More importantly, private companies can be less skittish than NASA and find volunteers willing to tolerate greater dangers that a Western government might impose on publicly funded civilian astronauts. So it’s these discount companies – with private sponsorship – that should be at the forefront of human space travel.

Later in the century, brave thrill-seekers – in the mold of (say) Sir Ranulph Fiennes, or early polar explorers – might well establish “bases” independent of Earth. Elon Musk himself (now 51) says he wants to “die on Mars but not on impact”.

But what is the longer-term scenario? Musk and my late colleague Stephen Hawking predicted that the first “settlers” on Mars would be followed by millions of others seeking to escape Earth’s troubles. But this is a dangerous illusion. Dealing with climate change is child’s play compared to terraforming Mars. Nowhere in our solar system offers such a clement environment as Antarctica, the summit of Everest or the bottom of the oceans.

Because humans will be ill-adapted to Martian conditions, they will have a more compelling incentive than those of us on Earth to rethink – and it may not remain science fiction. Indeed, it is surely on the cards that human beings – their mentality and their physique – can become malleable through the deployment of genetic modification.

For this, two advances are necessary: ​​first, an in-depth analysis of the human genome to determine which combination of genes optimizes the specific desired qualities; and second, the ability to synthesize a genome with these properties.

Optimists suspect that by the end of the century, “designer babies” will become conceivable (in both senses of that word). It is hoped that these techniques will be limited, because they are risky: the genome is so complicated that attempts to modify it can have unforeseen disadvantages that outweigh the advantages.

Another futuristic concept, more familiar from science fiction, is that our descendants could become ‘cyborgs’, their mental abilities being enhanced by linking the brain (or ‘plugging’ it in) to electronic attachments. It is the space adventurers, not those of us who are comfortably adapted to life on Earth, who will lead the post-human era – evolving within centuries into a new species. This evolution, best described as “age-old intelligent design,” could unfold on the time scale of technological progress, potentially thousands of times faster than Darwinian selection.

Moreover, there may be limits to the capacity of organic brains; perhaps humans are already close to that limit. If our descendants pass from flesh and blood to entirely inorganic intelligences, they will not need an atmosphere. And they may prefer weightlessness, especially for building massive artifacts. So it’s in deep space – not on Earth, not even on Mars – that non-biological “brains” can develop powers that humans can’t even imagine.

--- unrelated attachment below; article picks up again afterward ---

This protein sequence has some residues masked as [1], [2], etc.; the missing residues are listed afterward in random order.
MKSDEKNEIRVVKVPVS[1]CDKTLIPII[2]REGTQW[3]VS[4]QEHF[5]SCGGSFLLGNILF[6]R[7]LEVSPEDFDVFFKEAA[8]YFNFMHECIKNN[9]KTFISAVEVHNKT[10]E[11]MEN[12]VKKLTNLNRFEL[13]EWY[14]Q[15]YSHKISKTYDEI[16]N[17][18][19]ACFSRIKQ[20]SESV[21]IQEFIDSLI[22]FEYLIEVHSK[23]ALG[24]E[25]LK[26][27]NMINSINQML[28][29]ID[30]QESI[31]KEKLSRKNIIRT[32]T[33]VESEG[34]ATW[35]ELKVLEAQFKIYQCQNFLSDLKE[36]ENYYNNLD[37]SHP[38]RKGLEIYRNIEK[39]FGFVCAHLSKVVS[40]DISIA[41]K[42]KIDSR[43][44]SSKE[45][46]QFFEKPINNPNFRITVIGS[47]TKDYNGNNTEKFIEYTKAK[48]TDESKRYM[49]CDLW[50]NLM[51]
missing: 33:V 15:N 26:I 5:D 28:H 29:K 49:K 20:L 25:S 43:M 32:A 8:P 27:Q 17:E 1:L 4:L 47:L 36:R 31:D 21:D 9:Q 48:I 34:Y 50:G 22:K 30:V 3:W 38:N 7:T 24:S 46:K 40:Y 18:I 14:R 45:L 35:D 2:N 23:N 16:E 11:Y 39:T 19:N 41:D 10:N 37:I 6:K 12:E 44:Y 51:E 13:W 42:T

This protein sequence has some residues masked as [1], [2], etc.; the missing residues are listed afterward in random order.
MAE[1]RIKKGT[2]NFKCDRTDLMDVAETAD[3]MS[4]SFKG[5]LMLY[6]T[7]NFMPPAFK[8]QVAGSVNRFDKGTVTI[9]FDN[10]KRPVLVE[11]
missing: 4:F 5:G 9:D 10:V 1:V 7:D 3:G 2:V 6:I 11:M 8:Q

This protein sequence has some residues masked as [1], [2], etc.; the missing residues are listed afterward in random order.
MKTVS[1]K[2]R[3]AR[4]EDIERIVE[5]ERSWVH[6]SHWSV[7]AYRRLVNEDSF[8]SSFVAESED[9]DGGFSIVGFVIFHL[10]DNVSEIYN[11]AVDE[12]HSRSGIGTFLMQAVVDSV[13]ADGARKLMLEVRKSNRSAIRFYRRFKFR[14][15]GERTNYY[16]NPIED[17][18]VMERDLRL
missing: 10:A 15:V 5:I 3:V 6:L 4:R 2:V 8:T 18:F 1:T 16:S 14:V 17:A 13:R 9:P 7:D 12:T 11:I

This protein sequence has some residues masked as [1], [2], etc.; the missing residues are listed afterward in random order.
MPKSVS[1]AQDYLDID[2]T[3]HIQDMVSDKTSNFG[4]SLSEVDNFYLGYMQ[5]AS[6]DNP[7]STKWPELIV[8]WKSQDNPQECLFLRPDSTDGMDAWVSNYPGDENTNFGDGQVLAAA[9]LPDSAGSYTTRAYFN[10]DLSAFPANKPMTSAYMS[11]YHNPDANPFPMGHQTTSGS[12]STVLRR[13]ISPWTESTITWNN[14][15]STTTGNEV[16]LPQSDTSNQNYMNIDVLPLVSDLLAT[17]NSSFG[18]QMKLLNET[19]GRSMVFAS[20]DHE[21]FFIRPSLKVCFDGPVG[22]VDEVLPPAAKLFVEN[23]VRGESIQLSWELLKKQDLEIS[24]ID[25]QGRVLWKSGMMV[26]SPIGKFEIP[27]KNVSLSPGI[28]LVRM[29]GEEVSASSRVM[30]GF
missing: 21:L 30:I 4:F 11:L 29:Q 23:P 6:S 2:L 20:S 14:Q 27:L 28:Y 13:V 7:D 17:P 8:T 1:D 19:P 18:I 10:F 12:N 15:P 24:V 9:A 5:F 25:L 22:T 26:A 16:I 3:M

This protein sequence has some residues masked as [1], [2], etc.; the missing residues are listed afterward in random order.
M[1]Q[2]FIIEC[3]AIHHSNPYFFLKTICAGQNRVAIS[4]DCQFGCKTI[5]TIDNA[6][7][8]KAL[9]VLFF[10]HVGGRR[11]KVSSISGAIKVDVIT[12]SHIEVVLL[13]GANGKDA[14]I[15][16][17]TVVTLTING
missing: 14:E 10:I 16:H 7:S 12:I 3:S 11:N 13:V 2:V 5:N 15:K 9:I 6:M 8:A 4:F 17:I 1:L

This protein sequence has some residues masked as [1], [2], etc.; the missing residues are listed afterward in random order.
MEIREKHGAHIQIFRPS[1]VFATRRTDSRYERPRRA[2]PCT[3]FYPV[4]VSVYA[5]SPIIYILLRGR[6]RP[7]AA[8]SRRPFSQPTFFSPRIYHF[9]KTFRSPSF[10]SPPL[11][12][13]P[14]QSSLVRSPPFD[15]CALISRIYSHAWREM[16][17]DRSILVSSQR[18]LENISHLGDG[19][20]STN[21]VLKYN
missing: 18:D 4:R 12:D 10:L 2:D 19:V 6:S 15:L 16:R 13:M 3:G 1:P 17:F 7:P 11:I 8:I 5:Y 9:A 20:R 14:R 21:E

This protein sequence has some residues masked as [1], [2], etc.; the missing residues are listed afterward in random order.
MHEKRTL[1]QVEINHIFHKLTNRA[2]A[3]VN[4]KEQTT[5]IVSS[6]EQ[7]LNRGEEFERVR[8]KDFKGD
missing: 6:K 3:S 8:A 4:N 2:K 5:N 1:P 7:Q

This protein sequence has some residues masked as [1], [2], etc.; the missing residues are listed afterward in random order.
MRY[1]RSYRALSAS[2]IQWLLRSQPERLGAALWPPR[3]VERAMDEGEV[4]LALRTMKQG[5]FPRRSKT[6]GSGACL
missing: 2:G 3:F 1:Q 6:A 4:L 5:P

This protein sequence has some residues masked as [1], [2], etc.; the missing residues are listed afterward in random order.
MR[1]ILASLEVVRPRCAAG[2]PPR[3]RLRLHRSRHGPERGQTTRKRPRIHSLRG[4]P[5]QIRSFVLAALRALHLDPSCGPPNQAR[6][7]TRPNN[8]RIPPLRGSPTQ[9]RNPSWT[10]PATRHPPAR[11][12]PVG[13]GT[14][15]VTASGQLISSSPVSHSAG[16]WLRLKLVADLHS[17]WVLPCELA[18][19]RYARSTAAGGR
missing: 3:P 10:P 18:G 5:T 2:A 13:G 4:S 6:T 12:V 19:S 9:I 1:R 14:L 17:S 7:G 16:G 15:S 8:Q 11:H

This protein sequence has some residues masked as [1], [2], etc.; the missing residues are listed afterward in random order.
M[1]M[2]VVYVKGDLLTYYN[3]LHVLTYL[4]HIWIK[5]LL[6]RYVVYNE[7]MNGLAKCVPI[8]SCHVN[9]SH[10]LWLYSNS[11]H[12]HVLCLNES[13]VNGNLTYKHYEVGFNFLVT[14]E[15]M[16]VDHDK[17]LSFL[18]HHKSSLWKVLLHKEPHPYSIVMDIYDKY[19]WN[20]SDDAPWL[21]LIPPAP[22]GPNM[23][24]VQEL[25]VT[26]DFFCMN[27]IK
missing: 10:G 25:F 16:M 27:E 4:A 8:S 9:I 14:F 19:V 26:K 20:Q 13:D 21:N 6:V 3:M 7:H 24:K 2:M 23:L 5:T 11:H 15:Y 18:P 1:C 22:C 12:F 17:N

Billions of years await us. The Sun was formed 4.5 billion years ago: it took most of this immense time for life to evolve from its still mysterious beginnings into the immensely complex biosphere of which we are a part. Humans are not the highest point – the top of the tree. We may actually be closer to the beginning than the end of a cosmic process.

The Sun is still less than halfway through its life: it will survive another six billion years before its fuel runs out. And the expanding universe will continue much longer – perhaps forever. Thus, even if intelligent life had originated only on Earth, it would not necessarily remain a trivial feature of the cosmos: it could initiate a diaspora through which ever more complex intelligence would spread throughout the galaxy. Interstellar travel would have no terror for quasi-immortal electronic entities. There is plenty of time ahead of us.

Even though we are not the terminal branch of an evolutionary tree, humans could claim true cosmic significance for initiating the transition to electronic entities, extending their influence far beyond Earth.

This raises another question: will our distant offspring be the first intelligence to spread across the galaxy? Or will they encounter “aliens” already there, who originated from a planet around an older star where evolution was way ahead of us?

Perhaps the galaxy is already teeming with advanced life, and our descendants will “plug in” to a galactic community as “junior members”. On the other hand, Earth’s complex biosphere may be unique and searches for extraterrestrials may fail. Our little planet – that pale blue dot floating in space – could be the most important place in the entire cosmos.

Either way, our cosmic habitat seems “tuned” to be an abode for life. Even if we are alone in the universe, we may be far from the final destination of this “drive” towards complexity and consciousness.

“They don’t talk to me like Boris did.”

About Lucille Thompson